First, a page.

Summer 2019 Commentary

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The second quarter continued the sharp upward momentum that began in the first quarter, with the S&P 500 adding 4.3% for the quarter.  The strong market performance brought new all-time highs for the S&P 500 and Nasdaq.  With two positive quarters in the books, the S&P 500 is up an impressive 18.5% so far this year, which is the best first half return for the index since 1997.

Despite the fact that markets have reached new all-time highs, investor sentiment has been unusually negative.  Fears about trade disputes with China, geo-political risks with Iran and North Korea, and worries about recent market volatility have all played a role in dampening investor optimism.  There is also a growing sense of general disbelief that the economic expansion and bull market can continue after more than 10 years.  The market (once again) continues to climb the proverbial “wall of worry.”

Following pressure from President Trump to cut interest rates, the Federal Reserve has come back into center stage for investors.  It has been a remarkable turnaround for the Fed over the past year.  The Fed hiked interest rates in December, despite a tumbling stock market.  Then in the first quarter they indicated a neutral bias, with the expectation for no changes to interest rates in 2019.  More recently, they’ve indicated that they may choose to lower interest rates if economic conditions weaken.  The overall effect has been interest rates generally going lower, with the 10-year U.S. Treasury yield briefly falling below 2%.

Oddly, the market has reached new highs on the back of the suggestion by the Fed that economic conditions have deteriorated enough that they may begin to lower rates again to provide support.  In contrast, the market declined recently when the jobs report came in stronger than expected, thereby lowering the perceived chances that the Fed would see enough concerning signals to merit an interest rate decrease.  We seem to have reentered a “bizarro world” environment where good news is bad and bad news is good.

However, as Schwab strategist Liz Ann Sonders described in a recent market bulletin, she believes that “the market has gotten ahead of the Fed.”  While the market appears to have already priced in multiple rate cuts over the next year, the Fed has only indicated that they may lower interest rates if a cut is warranted.  This sets up the possibility for investors to be disappointed if rates remain unchanged or are only lowered modestly later this year.

The shift in Fed expectations has been surprising because U.S. economic data continues to show considerable strength and has mostly exceeded expectations so far this year.  For example, the unemployment rate was recently reported to be 3.8%, which remains well below the long-term average of 6.2%.  GDP growth was 3.2% in the first quarter and is expected to be between 2-3% for the year.  These are not typical conditions warranting a rate cut by the Fed.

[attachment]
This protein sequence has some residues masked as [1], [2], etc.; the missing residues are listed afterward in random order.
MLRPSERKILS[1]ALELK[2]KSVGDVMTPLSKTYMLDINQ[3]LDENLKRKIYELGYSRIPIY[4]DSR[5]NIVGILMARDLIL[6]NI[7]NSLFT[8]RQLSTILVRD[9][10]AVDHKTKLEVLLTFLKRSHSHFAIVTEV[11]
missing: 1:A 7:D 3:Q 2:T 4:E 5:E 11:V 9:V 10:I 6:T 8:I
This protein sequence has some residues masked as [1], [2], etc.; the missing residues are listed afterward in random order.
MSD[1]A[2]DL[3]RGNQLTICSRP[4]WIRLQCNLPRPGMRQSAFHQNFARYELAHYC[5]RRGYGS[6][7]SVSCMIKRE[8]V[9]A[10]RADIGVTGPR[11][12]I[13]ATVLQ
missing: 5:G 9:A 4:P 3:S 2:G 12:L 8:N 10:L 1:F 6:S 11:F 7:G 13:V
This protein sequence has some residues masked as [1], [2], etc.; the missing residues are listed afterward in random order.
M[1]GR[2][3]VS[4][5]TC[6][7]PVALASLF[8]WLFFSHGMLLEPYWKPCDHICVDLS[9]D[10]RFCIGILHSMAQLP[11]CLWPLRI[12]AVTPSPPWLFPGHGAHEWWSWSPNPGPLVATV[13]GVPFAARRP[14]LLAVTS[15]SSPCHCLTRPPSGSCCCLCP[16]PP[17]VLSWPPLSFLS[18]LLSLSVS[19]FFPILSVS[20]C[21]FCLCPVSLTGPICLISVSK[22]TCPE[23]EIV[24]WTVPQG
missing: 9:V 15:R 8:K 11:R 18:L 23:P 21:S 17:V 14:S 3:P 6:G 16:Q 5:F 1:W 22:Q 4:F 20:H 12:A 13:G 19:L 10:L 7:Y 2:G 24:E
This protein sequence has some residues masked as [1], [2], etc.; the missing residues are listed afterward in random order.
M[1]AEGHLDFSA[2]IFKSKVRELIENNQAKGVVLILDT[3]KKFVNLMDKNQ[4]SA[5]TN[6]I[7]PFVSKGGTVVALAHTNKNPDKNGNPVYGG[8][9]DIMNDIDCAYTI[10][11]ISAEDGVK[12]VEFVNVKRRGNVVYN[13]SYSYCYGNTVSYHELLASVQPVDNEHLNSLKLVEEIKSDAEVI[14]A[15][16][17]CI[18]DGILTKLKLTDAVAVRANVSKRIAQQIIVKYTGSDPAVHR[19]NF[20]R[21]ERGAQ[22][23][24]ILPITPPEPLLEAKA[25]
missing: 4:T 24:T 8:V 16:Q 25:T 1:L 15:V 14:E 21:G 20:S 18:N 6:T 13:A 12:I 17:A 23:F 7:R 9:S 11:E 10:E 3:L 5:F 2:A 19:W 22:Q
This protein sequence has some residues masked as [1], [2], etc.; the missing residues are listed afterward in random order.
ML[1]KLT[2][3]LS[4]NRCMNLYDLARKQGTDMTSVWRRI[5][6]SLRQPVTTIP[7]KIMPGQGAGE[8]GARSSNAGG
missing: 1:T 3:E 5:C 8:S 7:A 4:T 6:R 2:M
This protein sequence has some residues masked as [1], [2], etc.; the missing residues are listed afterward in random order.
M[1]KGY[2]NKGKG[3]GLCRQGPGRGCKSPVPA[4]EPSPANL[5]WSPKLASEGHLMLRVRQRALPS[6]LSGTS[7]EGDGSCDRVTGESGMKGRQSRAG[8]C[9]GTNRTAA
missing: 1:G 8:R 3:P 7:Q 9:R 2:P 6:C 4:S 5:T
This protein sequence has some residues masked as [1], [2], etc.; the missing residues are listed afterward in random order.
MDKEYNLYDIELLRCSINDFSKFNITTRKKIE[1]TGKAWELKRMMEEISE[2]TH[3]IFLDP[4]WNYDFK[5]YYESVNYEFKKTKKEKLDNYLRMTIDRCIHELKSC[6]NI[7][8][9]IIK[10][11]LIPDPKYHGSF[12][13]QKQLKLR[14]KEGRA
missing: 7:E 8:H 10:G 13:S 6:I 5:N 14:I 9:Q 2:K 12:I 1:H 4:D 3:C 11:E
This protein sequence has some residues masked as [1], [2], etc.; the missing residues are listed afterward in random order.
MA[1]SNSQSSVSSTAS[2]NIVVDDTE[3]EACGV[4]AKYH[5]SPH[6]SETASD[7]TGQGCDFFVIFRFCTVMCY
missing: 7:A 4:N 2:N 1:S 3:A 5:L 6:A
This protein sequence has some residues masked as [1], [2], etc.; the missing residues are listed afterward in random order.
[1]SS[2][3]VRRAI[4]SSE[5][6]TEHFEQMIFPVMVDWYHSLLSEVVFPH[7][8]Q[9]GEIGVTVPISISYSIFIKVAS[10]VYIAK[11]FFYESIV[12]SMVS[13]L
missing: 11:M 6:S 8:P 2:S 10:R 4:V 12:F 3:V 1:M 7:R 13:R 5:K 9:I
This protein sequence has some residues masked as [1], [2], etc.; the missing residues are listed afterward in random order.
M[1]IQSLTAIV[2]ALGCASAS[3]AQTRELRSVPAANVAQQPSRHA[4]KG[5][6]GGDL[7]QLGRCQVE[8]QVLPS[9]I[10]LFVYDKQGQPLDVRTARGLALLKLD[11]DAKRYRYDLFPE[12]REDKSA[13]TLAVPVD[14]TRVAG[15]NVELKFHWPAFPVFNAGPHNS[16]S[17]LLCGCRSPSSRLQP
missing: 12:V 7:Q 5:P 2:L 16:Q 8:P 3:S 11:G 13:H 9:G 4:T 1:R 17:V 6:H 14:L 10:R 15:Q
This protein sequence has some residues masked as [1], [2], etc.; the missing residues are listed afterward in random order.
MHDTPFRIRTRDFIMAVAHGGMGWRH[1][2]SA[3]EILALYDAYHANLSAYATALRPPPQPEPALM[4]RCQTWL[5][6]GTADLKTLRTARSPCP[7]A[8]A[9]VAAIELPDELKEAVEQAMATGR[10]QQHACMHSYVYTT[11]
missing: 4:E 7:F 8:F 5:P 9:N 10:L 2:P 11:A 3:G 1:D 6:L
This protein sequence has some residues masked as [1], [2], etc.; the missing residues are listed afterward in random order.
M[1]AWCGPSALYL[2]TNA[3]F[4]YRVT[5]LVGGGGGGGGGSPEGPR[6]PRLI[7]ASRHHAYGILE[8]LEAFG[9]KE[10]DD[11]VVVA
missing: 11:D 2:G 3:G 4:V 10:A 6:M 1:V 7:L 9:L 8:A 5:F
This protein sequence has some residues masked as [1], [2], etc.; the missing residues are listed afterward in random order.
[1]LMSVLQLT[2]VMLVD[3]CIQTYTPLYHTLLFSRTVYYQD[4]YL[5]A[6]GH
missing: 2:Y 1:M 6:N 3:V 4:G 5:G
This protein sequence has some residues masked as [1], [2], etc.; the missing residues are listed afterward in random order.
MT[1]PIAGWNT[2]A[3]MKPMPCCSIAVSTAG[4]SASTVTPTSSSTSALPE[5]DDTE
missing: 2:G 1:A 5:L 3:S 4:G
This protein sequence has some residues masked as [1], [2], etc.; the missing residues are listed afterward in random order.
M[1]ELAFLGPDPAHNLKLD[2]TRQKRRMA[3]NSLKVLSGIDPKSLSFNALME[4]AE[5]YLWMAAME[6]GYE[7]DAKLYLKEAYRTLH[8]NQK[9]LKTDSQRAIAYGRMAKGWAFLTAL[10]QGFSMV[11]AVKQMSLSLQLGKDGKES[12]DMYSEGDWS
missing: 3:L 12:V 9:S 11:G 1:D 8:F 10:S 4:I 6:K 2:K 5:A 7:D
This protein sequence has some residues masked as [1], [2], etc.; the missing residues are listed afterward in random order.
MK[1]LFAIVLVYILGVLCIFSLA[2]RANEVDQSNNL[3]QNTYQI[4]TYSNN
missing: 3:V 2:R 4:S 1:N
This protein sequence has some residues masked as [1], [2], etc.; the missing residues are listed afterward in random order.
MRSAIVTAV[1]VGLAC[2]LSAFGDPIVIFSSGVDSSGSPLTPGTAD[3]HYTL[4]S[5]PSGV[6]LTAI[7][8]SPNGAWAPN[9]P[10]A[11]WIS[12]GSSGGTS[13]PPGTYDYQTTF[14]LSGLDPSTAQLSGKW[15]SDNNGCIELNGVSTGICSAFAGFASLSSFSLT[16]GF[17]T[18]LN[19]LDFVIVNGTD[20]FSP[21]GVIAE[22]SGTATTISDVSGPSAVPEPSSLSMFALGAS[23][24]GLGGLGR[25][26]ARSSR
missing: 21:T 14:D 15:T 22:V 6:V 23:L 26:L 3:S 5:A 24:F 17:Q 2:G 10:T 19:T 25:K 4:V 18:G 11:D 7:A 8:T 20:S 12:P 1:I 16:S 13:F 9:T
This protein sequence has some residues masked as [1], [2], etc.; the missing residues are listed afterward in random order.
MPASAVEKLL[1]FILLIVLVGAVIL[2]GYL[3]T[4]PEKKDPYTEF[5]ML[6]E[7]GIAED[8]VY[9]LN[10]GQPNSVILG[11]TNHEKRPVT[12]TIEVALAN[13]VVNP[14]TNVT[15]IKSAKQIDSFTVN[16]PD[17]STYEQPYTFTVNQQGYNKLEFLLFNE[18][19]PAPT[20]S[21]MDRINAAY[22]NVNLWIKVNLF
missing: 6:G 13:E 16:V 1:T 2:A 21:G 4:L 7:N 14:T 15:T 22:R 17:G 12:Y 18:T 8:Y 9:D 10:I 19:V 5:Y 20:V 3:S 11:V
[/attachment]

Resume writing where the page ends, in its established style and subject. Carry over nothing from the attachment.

The well-publicized trade disputes between the U.S. and its global trading partners are at the center of anxiety about the economy.  According to JPMorgan strategist David Kelly, manufacturers have been preemptively building up their inventories as a hedge against possible future disruptions to their international supply chains.  The eventual reduction in these inventories will logically result in a reduction in future GDP growth.  In any case, the general expectation is that second half growth will likely be slower, but still positive.

Throughout this bull market (which is now more than ten years old), there has been one factor that has been fairly consistent; fear that another 2008-09 style bear market is imminent.  While we don’t think there is a significant possibility for a large market decline, no one can predict the future.  But as long as investors are focused on the long-term, it shouldn’t matter too much what happens in the short-term.  For example, please see the chart below which shows the total return for the S&P 500 from October of 2007 (or the pre-financial crisis peak) to June of this year.  As you can see it was a bumpy ride, but even money invested right at the market peak in 2007 would have earned a 148% return (or 8% per year)!

*This graph is not intended to recommend any investment or investment activity.

Given the long duration of the current bull market and recent bouts of volatility, investors have become increasingly anxious.  While there are concerns, we believe that the U.S. economy remains on firm footing and will continue to grow for at least the next year.  Under any conditions, it is important to remain well-diversified and remember that investing is a long-term proposition.

Thank you very much for your continued confidence in our service and advice.  If you would like to discuss our opinions, outlook, or your portfolio in greater detail, we would be happy to schedule a meeting or a conference call at your convenience.  Lastly, don’t keep us a secret.  If you know someone who would like help planning for their financial future, we will be pleased to speak with them to see if we can assist.


Horizon Wealth Advisors is a Houston based fee-only wealth management firm. Horizon is a fiduciary advisor. We specialize in helping successful individuals and families understand, organize, and manage their often complex financial situations. Horizon offers integrated financial planning and investment management services.

Owen Murray, CFA
Owen Murray joined Horizon Advisors in 2005. As a core member of the wealth management team, Owen is principally involved in investment research and portfolio construction.

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